Reports on the Resistance: A Day Without a Woman, For a Feminism of the 99%


As millions of women around the world held meetings and conferences, rallied and marched to celebrate International Women’s Day on March 8, many also joined an International Women’s Strike, a Day Without a Woman, that in the United States had the character of an anti-Trump movement.

Women's March 2017: The Birth Of a New Women's Movement (?)

ImageI came back when the Women’s March in D.C. exhausted but thrilled, convinced that we are seeing the birth of a new women’s movement. Hearing about all the other Women’s Marches around the world only confirmed that impression. The size, the inclusiveness, the defiant but good-humored spirit and the progressive politics make me very optimistic.

Labor and "Pussy Power"

 ImageThe Women’s March was glorious. Yes,  I disagree with much said in the speeches, but that wasn’t an issue because like the vast majority of people who participated, I didn’t go to hear celebrities or politicians talk.  I participated to show my rage and frustration at Donald Trump and the policies he and the GOP are preparing to impose on us. Women like me, disgusted, dismayed, enraged at Donald Trump’s misogyny, which the GOP has endorsed, flooded to this demonstration.  

We brought family, friends, supporters, male and female, protesting the human rights and climate deniers whom Trump has brought with him into office. There was some diversity but this was primarily a march of young White women who carried signs about their bodies, “Pussy power” being the most prominent at the New York march.  “Pussy power” strikes me as especially apt. Like women who fight patriarchy, it’s naughty. It evokes the strength in numbers. Most of all, the march birthed a new social movement which will owe its life to pussy.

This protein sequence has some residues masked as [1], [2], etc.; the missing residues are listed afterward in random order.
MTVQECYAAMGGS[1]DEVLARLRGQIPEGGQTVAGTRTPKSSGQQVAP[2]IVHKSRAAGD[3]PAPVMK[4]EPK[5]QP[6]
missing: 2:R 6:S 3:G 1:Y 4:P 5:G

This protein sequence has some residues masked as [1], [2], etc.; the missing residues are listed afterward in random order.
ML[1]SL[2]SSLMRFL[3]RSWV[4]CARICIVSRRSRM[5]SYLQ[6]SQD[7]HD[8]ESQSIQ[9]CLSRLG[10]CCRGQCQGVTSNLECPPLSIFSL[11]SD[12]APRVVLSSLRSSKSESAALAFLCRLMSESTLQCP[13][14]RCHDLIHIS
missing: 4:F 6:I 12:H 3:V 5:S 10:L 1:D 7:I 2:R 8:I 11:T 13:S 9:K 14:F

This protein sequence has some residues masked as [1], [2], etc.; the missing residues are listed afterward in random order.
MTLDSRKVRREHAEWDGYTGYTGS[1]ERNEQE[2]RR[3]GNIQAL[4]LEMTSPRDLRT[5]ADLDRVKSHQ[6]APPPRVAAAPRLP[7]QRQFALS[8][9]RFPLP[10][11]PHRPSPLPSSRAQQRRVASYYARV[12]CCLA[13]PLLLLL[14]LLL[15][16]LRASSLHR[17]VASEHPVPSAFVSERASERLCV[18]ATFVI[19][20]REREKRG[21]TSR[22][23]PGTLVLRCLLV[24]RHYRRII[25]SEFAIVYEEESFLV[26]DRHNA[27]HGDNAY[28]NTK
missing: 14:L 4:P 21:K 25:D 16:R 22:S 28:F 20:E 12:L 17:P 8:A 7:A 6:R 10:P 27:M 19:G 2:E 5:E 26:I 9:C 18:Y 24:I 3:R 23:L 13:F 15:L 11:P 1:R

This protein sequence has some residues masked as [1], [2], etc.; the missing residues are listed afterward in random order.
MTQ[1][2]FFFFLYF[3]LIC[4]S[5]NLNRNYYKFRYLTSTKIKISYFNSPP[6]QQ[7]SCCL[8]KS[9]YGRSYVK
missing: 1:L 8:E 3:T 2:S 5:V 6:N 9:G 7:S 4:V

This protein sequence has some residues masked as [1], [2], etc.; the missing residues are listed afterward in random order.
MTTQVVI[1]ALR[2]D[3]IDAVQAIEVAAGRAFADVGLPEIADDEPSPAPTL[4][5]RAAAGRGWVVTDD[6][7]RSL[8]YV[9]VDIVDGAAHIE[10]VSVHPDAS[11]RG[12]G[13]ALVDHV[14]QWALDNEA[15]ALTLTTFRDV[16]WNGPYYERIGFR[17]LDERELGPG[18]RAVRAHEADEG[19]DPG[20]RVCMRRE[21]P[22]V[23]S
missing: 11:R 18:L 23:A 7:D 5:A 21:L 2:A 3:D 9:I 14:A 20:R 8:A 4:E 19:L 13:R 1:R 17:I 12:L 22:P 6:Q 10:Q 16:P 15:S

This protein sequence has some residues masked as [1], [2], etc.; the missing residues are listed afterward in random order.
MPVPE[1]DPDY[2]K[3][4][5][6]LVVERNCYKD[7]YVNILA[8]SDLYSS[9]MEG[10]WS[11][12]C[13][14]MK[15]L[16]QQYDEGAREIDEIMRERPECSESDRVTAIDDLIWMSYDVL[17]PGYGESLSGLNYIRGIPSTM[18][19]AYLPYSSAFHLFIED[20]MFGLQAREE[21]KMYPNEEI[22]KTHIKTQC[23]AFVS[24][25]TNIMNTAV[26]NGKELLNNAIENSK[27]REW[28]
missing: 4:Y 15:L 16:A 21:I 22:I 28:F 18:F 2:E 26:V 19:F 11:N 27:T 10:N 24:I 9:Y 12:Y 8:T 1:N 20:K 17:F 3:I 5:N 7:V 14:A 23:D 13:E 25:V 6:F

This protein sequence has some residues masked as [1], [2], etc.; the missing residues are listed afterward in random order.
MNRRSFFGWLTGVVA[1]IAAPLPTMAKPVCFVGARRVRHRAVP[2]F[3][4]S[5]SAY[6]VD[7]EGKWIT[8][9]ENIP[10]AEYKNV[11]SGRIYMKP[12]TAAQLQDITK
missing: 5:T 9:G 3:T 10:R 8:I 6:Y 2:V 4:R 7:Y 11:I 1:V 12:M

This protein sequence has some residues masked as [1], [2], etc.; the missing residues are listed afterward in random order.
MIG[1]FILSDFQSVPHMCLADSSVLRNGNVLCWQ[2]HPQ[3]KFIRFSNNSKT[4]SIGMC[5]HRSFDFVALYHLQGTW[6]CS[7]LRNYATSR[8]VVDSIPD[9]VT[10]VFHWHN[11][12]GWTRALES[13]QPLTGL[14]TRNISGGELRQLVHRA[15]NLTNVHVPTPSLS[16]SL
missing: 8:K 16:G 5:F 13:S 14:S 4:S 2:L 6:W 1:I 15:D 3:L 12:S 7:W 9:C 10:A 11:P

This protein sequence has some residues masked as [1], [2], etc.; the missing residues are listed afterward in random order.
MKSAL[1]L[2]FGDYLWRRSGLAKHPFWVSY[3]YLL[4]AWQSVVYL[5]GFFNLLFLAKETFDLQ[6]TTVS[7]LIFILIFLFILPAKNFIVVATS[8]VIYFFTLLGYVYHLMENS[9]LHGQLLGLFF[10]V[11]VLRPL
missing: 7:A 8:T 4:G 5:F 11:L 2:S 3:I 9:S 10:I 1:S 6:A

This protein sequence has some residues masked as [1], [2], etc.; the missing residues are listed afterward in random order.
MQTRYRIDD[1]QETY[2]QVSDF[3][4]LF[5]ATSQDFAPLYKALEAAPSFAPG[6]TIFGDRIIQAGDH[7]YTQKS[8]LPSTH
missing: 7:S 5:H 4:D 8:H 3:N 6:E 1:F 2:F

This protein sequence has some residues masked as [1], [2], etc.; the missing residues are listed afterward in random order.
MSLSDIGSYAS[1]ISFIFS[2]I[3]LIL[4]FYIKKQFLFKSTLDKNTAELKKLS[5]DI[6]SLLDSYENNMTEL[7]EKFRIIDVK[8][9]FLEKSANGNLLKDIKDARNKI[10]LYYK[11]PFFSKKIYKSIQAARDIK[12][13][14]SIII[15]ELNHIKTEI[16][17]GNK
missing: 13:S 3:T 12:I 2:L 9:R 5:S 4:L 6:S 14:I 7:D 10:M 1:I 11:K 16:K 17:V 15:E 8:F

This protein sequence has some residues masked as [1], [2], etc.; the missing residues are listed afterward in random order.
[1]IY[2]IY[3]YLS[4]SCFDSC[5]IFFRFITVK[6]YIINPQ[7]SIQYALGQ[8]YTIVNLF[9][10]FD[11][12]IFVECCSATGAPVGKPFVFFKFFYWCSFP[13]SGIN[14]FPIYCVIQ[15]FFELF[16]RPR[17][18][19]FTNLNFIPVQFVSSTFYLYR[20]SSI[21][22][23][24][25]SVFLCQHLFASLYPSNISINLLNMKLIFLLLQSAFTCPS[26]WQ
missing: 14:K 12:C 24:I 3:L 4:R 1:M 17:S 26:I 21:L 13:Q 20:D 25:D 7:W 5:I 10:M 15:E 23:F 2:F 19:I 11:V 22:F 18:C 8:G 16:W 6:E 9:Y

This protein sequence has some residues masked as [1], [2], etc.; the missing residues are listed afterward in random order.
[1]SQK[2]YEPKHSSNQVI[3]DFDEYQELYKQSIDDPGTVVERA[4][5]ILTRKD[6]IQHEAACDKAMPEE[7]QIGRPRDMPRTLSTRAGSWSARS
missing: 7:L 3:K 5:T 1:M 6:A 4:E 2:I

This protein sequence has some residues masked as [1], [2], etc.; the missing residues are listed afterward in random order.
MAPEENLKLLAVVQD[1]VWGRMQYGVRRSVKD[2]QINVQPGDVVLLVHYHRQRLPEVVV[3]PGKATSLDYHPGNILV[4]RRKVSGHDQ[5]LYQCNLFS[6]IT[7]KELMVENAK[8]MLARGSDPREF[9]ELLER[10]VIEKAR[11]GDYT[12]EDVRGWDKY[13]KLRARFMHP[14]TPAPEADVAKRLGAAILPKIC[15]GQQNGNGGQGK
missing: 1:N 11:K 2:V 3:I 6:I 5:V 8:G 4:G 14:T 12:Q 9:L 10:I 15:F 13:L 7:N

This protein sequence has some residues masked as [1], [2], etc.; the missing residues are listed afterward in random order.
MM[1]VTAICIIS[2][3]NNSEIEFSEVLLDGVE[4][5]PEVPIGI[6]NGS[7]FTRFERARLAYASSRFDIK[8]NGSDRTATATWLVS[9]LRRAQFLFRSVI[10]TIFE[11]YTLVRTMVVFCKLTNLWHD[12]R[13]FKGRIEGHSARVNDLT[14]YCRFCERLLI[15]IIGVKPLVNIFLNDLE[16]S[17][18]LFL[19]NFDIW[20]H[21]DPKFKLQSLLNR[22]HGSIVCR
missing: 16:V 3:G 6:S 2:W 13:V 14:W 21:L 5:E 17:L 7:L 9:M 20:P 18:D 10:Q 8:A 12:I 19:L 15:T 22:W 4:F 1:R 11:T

Reports on the Resistance: Millions of Women March Against Trump and His Policies


Millions of women around the world marched on Saturday, January 21, to repudiate Republican Donald Trump’s presidency, his vulgar and misogynistic language and behavior, and his anti-woman policies. On Trump’s first full-day as president, he was greeted in Washington, D.C. by a magnificent pink demonstration of women in protest promising he would face four years of resistance.

[Cet article est également disponible en français.]


The Black Protest for Abortion Rights in Poland


In Poland the law on abortion is one of the most restrictive in the European Union, sex education does not exist, and contraception is both expensive and hard to obtain because a medical prescription is often needed.

Working Class Power & Feminism: An Interview with Alia Amirali


Writer and labor organizer, Sara Jaffri, and left-wing political worker and the Punjab Deputy General Secretary of the Awami Workers Party, Alia Amirali talk organizing, feminism and class in Pakistan.

Orlando: Making Sense of a Mass Killing